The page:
Divorce and taxes in 2019

Do not neglect to take tax obligations into consideration when negotating a divorce settlement.

Family law, like every area of law, is always evolving. Passage of new laws and holdings from court cases can impact divorce.

How do tax obligations impact divorce? Unfortunately, the Internal Revenue Service (IRS) will play a role in your divorce. Tax obligations can apply with the transfer of money and other assets, even when the transfer is the result of a divorce. A transfer can result in an unexpected tax bill if not done wisely. Examples can include:

  • Retirement plans. The owner of a retirement account must follow specific rules to divide the asset. In addition to generally needing a specific legal document, referred to as a qualified domestic relations order (QDRO), early withdrawals can result in penalties and tax obligations.
  • Education expenses. A savvy financial planner will know that there are ways to save for educational expenses and reduce tax obligations simultaneously. Use of a 529 college savings plan is one example. If children are present, the parents could include a provision within the divorce settlement agreement about funding future education expenses. This could include language that would guide the transfer of funds into a 529 plan to cover these costs while also reducing tax obligations.
  • Alimony. Although child support payments are not taxed, alimony payments are subject to tax obligations. The details of the obligation have changed, discussed in more detail below.

Although one note above specifically discusses education expenses, the point is part of a broad discussion on basic bills. Various legal tools are available that can result in the transfer of funds to cover bills and potentially reduce tax obligations. Discuss these options, like use of a trust, during divorce negotiations.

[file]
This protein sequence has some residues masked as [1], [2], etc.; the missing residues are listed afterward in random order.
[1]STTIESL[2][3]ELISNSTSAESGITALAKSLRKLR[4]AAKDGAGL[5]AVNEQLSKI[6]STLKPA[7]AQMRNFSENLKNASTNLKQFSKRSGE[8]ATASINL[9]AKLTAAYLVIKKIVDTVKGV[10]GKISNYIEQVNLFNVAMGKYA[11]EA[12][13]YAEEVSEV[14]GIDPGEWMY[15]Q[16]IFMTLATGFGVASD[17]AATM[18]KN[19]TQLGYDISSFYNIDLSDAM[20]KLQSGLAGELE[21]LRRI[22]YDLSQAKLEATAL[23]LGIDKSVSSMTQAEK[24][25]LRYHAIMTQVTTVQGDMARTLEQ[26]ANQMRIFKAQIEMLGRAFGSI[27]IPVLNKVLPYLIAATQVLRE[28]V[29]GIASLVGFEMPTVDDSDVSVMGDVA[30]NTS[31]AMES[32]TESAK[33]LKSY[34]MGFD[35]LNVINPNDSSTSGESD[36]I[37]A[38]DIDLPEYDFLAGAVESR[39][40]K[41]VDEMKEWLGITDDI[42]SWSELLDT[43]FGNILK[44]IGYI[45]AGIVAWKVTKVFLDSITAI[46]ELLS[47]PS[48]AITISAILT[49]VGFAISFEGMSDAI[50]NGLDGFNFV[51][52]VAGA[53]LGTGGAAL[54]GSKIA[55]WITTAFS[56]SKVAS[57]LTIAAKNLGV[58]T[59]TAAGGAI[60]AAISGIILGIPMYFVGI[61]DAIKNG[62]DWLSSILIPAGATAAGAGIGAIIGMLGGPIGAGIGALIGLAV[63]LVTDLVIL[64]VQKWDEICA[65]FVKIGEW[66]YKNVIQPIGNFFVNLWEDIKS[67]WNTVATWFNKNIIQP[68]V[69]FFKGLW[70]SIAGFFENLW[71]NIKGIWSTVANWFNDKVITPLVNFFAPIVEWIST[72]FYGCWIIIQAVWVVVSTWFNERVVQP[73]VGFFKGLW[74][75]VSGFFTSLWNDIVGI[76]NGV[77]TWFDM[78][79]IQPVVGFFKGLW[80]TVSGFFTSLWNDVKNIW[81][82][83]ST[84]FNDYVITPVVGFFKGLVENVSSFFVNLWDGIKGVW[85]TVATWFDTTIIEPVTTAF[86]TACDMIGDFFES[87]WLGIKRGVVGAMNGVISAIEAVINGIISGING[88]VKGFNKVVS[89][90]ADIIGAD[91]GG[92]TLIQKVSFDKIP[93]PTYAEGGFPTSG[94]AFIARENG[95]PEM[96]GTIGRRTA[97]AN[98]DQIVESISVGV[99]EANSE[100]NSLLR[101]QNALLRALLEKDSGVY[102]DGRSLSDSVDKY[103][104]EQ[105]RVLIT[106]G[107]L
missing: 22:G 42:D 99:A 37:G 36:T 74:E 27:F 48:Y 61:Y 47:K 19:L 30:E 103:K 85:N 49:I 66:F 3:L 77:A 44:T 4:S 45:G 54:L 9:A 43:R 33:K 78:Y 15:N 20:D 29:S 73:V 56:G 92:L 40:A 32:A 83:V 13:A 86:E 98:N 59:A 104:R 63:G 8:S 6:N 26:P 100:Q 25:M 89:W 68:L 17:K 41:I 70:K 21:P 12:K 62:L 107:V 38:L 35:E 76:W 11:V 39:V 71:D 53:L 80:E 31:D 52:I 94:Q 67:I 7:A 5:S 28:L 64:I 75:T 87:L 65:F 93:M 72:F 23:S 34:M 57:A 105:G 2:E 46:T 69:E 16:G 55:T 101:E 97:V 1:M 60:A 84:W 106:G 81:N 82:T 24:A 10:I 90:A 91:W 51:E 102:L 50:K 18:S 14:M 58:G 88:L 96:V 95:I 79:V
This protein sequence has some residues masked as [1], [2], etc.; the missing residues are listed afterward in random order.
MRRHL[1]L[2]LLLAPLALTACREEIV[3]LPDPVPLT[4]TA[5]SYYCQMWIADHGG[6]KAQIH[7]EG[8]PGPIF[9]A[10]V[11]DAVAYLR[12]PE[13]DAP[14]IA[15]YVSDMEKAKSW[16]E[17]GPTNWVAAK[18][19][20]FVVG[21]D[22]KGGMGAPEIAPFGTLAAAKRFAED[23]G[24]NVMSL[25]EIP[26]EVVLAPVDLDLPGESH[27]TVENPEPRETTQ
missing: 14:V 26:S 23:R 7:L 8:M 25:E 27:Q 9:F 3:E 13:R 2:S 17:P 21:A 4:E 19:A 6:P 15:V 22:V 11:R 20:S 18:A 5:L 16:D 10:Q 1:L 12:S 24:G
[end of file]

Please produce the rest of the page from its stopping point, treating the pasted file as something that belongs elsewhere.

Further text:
How have tax obligations changed? The recent passage of the Tax Cuts and Jobs Act (TCJA) will impact divorces in 2019. For one, this new law included a provision that changed the taxation of alimony, briefly noted above. In the past, the recipient would pay tax on the alimony payment. The recipient was generally in a lower tax bracket, leading to a smaller tax obligation. The TCJA removed this benefit. As a result, the individual making the alimony payment is now responsible for the tax obligation - a change legal professionals throughout the country believe will ultimately result in lower alimony awards.

Those who have already finalized a divorce prior to the new year are grandfathered into the old rules. However, these individuals should note the new law could apply in the event of a future modification to the divorce settlement agreement.

This just one aspect of the TCJA that will impact divorces in 2019. Furthermore, the implications of tax obligations are just one consideration to take into account when negotiating a divorce settlement agreement. As such, it is wise for those who are considering or currently going through a divorce to seek legal counsel. An attorney can help to better ensure tax obligations and other considerations are covered within the agreement, reducing the risk of surprises after the divorce is finalized.